US 3631848 A
A flexible cardiac or vascular catheter provided at its distal end with a smaller extensible and retractable flexible tubular extension particularly adapted to reach normally inaccessible treatment locations in vessels or branches thereof, the extension being movable axially of the catheter by means of a control wire the proximal end of which projects from the proximal end of the catheter.
Claims available in
Description (OCR text may contain errors)
United States Patent  lnventor Wolf F. Muller 2,826,197 3/1958 Leonard 128/227 Southampton, N.Y. 2,862,498 12/ 1958 Weekes.. 128/351  Appl. No. 757,365 3,081,770 3/1963 Hunter 128/350 X  Filed Sept. 4,1968 3,220,411 11/1965 Czomy 128/214.4  Patented Jan. 4, 1972 3,344,791 10/1967 Foderick 128/349  Assignee United States Catheter & Instrument 3,470,876 10/ 1969 Barchilon 128/348 Corporation FOREIGN PATENTS Falls 340,128 9/1921 Germany 128/349 Primary Examiner-Dalton L. Truluck EXTENSIBLE CATHETER AttorneyW. Saxton Seward 6 Claims, 6 Drawing Figs.
 US. Cl l28/2.05 R, 128/348  Int. Cl ABSTRACT: A flexible cardiac or vascular catheter provided  Field of Search 1223/2 2 05 at its distal end with a smaller extensible and retractable flexi- 21 2; ble tubular extension particularly adapted to reach normally 356 inaccessible treatment locations in vessels or branches thereof, the extension being movable axially of the catheter by  References Cited means of a control wire the proximal end of which projects UNITED STATES PATENTS from the proximal end of the catheter. 837,459 12/1906 Farrington et al. 128/241 EXTENSIBLE CATHETER This invention generally relates to new and usefulimprovements in catheters and particularly seeks to provide a novel cardiac or vascular catheter having an axially adjustable flexible tubular tip extension.
The marked advances in cardiac and vascular surgery in the past few years and other medical problems that require diagnostic study of the vascular beds and systems has led to the extensive use of cardiac or vascular catheters, particularly for retrograde aortography and anginocardiography, and to take blood samples, determine oxygen content, infuse or inject medicaments at internal sites and various other uses that require the insertion of a relatively long catheter to an internal site that requires movement of the catheter into branch vessels at sharp angles relative to the feeding direction of the catheter or requires the distal end of the catheter to follow a sinuous path as it approaches the internal site.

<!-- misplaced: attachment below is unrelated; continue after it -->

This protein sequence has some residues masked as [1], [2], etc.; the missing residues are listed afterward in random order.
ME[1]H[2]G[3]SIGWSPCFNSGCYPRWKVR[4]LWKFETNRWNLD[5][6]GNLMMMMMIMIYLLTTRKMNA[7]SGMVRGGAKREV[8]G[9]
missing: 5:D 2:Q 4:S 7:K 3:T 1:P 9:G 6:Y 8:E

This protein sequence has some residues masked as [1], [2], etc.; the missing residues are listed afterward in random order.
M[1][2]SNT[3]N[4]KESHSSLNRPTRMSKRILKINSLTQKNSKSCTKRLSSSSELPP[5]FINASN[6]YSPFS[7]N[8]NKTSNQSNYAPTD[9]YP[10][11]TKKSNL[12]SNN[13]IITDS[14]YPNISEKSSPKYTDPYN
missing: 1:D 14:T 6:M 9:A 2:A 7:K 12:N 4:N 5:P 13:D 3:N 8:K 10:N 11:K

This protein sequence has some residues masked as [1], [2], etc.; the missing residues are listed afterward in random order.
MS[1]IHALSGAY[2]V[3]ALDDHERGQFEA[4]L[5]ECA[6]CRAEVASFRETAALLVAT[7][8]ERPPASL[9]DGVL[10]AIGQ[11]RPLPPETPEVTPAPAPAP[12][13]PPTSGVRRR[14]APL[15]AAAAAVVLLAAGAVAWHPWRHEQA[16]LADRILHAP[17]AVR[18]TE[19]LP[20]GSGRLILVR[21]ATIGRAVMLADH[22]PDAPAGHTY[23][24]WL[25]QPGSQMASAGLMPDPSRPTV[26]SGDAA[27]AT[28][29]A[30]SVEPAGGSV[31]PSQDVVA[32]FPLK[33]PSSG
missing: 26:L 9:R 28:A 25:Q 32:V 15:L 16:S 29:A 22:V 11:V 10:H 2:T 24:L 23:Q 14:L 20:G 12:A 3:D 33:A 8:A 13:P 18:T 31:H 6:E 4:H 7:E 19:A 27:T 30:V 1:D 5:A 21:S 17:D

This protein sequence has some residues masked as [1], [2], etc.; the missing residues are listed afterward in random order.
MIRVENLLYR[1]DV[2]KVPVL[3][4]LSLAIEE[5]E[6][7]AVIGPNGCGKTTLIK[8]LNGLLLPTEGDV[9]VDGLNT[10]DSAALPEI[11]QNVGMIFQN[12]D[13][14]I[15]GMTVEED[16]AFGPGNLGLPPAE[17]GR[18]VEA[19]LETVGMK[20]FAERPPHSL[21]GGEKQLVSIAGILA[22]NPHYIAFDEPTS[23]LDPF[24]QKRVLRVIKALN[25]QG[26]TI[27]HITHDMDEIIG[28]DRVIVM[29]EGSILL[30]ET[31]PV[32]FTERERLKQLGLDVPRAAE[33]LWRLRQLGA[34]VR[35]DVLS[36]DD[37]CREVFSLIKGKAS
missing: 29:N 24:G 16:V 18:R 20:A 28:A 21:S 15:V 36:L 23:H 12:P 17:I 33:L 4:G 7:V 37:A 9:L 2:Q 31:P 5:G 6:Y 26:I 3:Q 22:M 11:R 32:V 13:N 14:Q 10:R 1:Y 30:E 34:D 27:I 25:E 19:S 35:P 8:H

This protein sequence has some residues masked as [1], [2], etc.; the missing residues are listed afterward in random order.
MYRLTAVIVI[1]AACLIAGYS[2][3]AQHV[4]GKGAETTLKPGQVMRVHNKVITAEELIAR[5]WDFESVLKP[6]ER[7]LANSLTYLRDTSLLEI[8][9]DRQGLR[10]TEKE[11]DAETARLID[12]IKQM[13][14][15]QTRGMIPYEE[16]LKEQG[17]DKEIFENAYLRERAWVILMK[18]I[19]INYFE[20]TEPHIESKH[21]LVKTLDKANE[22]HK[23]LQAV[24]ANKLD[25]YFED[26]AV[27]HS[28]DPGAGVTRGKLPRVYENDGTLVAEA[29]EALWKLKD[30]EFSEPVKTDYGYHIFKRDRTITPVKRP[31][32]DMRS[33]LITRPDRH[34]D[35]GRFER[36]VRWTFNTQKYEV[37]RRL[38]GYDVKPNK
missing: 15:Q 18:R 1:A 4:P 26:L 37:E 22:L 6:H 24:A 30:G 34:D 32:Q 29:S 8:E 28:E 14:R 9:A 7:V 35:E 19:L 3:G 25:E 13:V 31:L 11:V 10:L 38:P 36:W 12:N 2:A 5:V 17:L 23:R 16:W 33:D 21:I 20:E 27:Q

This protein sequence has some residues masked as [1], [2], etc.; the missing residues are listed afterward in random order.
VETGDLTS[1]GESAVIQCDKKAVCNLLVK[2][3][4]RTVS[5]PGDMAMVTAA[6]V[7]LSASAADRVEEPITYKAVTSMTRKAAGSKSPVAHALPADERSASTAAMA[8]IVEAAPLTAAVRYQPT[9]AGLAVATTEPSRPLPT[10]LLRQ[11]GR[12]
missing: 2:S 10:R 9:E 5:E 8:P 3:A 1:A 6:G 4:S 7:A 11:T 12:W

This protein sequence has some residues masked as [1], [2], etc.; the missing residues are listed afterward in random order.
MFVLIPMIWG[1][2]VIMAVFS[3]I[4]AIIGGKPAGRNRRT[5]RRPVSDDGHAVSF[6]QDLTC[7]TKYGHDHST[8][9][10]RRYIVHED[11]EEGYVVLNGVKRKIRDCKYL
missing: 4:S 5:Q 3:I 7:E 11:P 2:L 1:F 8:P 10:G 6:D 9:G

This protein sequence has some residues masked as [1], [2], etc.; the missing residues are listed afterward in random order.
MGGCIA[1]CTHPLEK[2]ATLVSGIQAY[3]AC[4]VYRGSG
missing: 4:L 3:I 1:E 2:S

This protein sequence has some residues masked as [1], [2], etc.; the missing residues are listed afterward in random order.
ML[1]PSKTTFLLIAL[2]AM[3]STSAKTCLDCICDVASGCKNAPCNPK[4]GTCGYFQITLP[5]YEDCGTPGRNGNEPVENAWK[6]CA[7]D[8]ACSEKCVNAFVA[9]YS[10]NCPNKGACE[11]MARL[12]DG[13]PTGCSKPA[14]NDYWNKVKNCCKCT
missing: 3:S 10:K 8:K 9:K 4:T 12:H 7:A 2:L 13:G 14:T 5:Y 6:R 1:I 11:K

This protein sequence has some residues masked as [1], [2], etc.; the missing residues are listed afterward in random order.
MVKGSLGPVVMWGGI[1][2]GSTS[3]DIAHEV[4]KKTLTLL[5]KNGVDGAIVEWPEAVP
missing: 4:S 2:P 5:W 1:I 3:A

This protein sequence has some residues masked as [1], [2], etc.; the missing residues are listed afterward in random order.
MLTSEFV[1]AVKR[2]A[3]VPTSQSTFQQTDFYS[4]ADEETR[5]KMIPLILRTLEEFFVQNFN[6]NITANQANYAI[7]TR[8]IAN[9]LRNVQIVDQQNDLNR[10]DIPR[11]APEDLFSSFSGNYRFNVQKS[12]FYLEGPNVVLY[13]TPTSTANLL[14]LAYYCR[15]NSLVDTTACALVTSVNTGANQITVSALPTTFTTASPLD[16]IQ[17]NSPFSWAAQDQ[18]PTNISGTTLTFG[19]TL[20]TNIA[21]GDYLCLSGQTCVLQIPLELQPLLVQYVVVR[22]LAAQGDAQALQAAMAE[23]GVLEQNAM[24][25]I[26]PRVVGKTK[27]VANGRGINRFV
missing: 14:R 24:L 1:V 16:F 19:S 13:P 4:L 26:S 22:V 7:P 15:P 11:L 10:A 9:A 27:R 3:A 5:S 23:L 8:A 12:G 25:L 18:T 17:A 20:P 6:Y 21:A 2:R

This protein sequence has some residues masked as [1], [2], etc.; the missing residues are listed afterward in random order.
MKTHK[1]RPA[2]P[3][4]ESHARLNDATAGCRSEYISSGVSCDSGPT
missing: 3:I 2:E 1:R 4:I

The most common method for insertion of such catheters is the percutaneous technique described in 1953 by Sven Ivar Seldinger. In this procedure a local anesthetic is administered and a skin puncture made at a small angle to the vessel (e.g. femoral in the leg or brachial in the arm) with an obturator positioned within a cannula. Once the unit has been properly located in the vessel, the obturator is removed and a flexible spring guide is then inserted through the cannula into the vessel for a short distance. Pressure is then applied to hold the spring guide in place while the cannula is withdrawn. The spring guide is then fed into the vessel, generally under a fluoroscope, to the desired point which may or may not require considerable manipulation if there are branched vessels or curves concerned. Thereafter a catheter is passed over the flexible spring guide and fed into the desired position and the spring guide is then withdrawn from the catheter.
A particularly useful spring guide for these purposes is disclosed and claimed in my copending application for patent Ser. No. 563,927, filed June 29, 1966, now Pat No. 3,452,742. In that form of spring guide predetermined portions of its length may be controllably curved by manipulation of an inner tension wire from its proximal end outside the patient and it may also be curved after a catheter is placed thereover to cause the catheter to curve.
However, there are many conditions where even the great manipulative ability gained through the use of the above type of spring guide is not adequate to enable the distal tip of a catheter to be properly positioned, as where thedesired treatment point is located a substantial distance along a small diameter branch vessel extending at a sharp angle from the vessel into which the catheter is inserted or where the desired point is located a substantial distance along a particularly sinuous portion of the vessel.
This problem is overcome through the use of a catheter constructed in accordance with this invention.
Therefore, an object of this invention is to provide a flexible catheter having anextensible distal end.
Another object of this invention is to provide a catheter of the character stated in which the distal end extension comprises a small diameter flexible tube normally housed completely within the distal end portion of the catheter lumen and is axially or angularly projectable therefrom through a suitably configured catheter tip.
Another object of this invention is to provide a catheter of the character stated in which the distal end extension is projected or retracted from the tip of the catheter by a manipulating wire extending through the full length of the catheter lumen with its proximal end projecting substantially beyond the proximal end of the catheter.